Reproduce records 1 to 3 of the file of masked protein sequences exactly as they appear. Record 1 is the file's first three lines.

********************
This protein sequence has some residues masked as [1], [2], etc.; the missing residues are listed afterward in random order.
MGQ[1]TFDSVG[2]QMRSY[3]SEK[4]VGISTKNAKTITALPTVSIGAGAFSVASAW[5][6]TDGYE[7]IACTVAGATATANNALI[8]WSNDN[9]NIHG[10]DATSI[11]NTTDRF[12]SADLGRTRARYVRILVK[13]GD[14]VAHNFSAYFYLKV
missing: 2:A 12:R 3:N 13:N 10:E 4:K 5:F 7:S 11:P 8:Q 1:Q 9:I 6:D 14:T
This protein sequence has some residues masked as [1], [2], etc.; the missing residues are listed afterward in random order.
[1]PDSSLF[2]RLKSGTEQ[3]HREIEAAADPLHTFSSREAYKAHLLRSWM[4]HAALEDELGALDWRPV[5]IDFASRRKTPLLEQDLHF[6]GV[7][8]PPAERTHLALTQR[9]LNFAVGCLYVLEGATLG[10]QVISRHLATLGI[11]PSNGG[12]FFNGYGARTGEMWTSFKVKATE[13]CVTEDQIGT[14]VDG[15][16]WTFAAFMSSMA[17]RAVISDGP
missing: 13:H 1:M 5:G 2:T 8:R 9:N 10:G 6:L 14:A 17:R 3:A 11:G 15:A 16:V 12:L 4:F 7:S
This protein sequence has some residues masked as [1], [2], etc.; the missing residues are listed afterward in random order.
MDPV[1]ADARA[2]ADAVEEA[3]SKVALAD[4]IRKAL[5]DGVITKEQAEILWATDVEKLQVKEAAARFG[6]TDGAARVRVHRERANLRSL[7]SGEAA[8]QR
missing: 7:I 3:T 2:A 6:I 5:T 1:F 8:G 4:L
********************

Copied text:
This protein sequence has some residues masked as [1], [2], etc.; the missing residues are listed afterward in random order.
MGQ[1]TFDSVG[2]QMRSY[3]SEK[4]VGISTKNAKTITALPTVSIGAGAFSVASAW[5][6]TDGYE[7]IACTVAGATATANNALI[8]WSNDN[9]NIHG[10]DATSI[11]NTTDRF[12]SADLGRTRARYVRILVK[13]GD[14]VAHNFSAYFYLKV
missing: 2:A 12:R 3:N 13:N 10:E 4:K 5:F 7:S 11:P 8:Q 1:Q 9:I 6:D 14:T
This protein sequence has some residues masked as [1], [2], etc.; the missing residues are listed afterward in random order.
[1]PDSSLF[2]RLKSGTEQ[3]HREIEAAADPLHTFSSREAYKAHLLRSWM[4]HAALEDELGALDWRPV[5]IDFASRRKTPLLEQDLHF[6]GV[7][8]PPAERTHLALTQR[9]LNFAVGCLYVLEGATLG[10]QVISRHLATLGI[11]PSNGG[12]FFNGYGARTGEMWTSFKVKATE[13]CVTEDQIGT[14]VDG[15][16]WTFAAFMSSMA[17]RAVISDGP
missing: 13:H 1:M 5:G 2:T 8:R 9:N 10:G 6:L 14:A 17:R 3:A 11:G 15:A 16:V 12:L 4:F 7:S
This protein sequence has some residues masked as [1], [2], etc.; the missing residues are listed afterward in random order.
MDPV[1]ADARA[2]ADAVEEA[3]SKVALAD[4]IRKAL[5]DGVITKEQAEILWATDVEKLQVKEAAARFG[6]TDGAARVRVHRERANLRSL[7]SGEAA[8]QR
missing: 7:I 3:T 2:A 6:I 5:T 1:F 8:G 4:L